2. You are in charge of your Diet – Physical, Mental and Emotional
We finally get the time to kick off our shoes, get comfy on the couch and either catch up with the news or watch a good film. Stop for a moment and pay attention to your media diet. Are you savouring inspiring and uplifting golden moments or are you reaffirming how bad the world is with dire news and what Clare calls ‘bang bang, dead dead’ films?
Our brain is like Velcro for bad news and Teflon for good. From evolution, we are programmed to default to the negative (we have 5 times more neurons looking for bad than good) and we need to be mindful of this tendency and choose to balance the mix. We can do so by consciously savouring positive experiences and seeking out feelgood stories and films which help us to produce dopamine and serotonin, our happy hormones.
3. You are in Charge of your own Stress levels
Simply becoming more aware and mindful of our thinking and emotions, we can interrupt habitual responses and choose to be in the moment, to be present. Much negative stress arises out of ruminating about the past or catastrophising about the future. We become overwhelmed with today’s priorities and what still needs to be done.
If we are mindful, we can notice when our mind wanders into the past or future and gently bring it back to focus on the present. When we do this, we bring our body and mind back to balance (homeostasis) and release the hormones that counter-balance negative stress.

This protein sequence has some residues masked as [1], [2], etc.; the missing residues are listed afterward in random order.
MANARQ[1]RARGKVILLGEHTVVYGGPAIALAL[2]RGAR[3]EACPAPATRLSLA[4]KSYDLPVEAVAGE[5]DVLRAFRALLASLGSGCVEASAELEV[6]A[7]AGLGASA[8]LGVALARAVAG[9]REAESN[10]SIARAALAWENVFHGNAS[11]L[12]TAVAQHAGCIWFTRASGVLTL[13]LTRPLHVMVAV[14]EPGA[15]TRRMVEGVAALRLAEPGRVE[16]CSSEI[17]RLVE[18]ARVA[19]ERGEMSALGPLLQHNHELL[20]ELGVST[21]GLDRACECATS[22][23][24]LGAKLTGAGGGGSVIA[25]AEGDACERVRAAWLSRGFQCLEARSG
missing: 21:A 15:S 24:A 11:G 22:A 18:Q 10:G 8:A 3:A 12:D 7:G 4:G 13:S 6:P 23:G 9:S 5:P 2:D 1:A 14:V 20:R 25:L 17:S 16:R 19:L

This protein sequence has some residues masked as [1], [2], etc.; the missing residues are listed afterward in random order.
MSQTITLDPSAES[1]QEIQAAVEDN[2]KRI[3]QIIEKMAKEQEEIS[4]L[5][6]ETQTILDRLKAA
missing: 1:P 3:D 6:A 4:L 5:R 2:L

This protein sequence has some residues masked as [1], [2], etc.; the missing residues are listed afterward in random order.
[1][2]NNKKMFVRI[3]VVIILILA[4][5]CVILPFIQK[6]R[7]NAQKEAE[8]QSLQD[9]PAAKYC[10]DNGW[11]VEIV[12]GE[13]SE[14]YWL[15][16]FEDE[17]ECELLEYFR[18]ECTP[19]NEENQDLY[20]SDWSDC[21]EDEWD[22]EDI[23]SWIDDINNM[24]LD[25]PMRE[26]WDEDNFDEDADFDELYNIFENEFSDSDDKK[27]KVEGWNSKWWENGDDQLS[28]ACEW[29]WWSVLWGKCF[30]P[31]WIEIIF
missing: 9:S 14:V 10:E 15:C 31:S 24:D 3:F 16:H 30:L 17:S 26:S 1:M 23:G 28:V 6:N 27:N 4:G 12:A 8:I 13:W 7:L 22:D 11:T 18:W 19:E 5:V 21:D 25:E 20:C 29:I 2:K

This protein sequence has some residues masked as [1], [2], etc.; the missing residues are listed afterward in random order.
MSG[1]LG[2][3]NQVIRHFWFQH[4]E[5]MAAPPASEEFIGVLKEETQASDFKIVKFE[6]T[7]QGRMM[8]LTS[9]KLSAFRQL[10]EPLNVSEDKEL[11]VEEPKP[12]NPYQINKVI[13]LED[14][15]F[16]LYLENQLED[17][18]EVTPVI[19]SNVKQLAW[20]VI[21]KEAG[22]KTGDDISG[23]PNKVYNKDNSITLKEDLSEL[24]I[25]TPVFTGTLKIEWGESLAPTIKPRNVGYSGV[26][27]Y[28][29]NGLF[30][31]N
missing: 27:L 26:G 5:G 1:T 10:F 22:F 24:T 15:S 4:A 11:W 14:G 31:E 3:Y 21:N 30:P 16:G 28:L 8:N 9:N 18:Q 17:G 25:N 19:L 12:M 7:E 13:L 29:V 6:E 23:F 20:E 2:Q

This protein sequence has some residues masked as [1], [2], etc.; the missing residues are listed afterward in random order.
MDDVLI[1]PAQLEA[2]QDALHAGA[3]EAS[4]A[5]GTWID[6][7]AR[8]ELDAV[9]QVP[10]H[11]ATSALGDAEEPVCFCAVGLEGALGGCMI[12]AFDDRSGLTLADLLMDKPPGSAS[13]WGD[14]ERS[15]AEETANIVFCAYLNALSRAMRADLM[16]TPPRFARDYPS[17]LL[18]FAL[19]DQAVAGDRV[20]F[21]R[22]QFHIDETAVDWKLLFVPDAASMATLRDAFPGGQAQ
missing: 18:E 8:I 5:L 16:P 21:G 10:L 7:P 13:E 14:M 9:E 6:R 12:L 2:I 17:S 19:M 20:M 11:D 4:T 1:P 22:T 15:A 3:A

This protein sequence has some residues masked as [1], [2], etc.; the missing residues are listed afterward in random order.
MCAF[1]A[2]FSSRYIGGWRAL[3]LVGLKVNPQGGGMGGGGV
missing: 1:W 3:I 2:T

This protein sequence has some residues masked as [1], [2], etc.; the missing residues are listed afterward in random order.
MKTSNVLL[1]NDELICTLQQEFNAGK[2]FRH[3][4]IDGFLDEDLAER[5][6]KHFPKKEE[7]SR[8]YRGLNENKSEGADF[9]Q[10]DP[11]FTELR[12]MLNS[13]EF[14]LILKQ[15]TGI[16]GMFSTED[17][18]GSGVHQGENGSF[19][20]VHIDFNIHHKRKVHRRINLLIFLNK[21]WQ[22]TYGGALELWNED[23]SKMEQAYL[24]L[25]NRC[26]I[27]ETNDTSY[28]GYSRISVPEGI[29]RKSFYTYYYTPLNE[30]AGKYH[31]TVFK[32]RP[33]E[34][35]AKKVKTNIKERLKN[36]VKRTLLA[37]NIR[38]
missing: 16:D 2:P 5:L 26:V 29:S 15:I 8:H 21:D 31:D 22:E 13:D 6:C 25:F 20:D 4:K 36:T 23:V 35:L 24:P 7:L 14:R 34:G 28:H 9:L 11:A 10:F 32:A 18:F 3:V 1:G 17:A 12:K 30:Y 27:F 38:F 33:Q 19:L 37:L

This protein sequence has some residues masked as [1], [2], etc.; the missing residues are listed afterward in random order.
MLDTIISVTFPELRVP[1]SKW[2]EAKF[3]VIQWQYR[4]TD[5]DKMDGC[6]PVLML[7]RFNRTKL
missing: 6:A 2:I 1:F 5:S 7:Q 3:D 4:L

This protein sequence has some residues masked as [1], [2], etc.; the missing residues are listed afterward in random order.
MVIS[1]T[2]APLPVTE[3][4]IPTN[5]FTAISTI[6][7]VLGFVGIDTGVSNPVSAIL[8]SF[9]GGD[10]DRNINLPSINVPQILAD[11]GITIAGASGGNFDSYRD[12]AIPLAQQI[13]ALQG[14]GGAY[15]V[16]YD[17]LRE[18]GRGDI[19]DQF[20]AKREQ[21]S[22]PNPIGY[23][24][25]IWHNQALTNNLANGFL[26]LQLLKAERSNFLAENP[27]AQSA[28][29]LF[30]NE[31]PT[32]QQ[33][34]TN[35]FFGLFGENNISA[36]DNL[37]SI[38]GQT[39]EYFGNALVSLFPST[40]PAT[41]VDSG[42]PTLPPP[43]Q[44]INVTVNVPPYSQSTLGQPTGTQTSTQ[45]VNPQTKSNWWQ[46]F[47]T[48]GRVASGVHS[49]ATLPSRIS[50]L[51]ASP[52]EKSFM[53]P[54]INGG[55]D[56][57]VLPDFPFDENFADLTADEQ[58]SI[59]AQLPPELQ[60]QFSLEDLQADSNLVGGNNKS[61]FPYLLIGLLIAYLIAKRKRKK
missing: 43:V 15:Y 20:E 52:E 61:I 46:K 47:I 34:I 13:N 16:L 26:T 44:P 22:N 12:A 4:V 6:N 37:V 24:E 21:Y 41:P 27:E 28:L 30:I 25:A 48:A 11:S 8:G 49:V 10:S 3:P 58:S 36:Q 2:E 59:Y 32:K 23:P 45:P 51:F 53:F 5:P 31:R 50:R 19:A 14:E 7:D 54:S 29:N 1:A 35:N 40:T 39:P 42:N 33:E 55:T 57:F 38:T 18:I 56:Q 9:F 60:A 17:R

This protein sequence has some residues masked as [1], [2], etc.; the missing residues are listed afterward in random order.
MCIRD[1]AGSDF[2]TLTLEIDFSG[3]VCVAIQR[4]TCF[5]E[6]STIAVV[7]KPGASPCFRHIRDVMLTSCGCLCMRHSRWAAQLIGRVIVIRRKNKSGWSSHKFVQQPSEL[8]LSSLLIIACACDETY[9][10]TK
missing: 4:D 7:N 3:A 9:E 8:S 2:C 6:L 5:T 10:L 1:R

4 Tips – for Giving yourself the Gift of the Present
1. Feast on a Healthy Mind Platter
This concept, developed by Dr David Rock and Dr Dan Siegel, shows us how to balance our lives for a healthy brain and body. Don’t worry, it’s not a replacement for the poultry and seafood! Click on the image to find out more.
We live in a world of permanent partial distraction and we pay a price for doing so. For example, when our mobile phone is vibrating in our pocket, we make 28% more errors (Stothart, Mitchum & Yehnert 2015). We can choose to avoid multi-tasking and replace it with uni-tasking or sequential tasking instead.
* Pay attention to the people and activities most meaningful in your life. As you reach for the digital device, STOP for a moment and reflect on what you might be missing out on. You are physically in their presence, how different could it be being fully in their presence? Can you ditch the iPad for eye contact? Can you replace virtual hugs with real ones?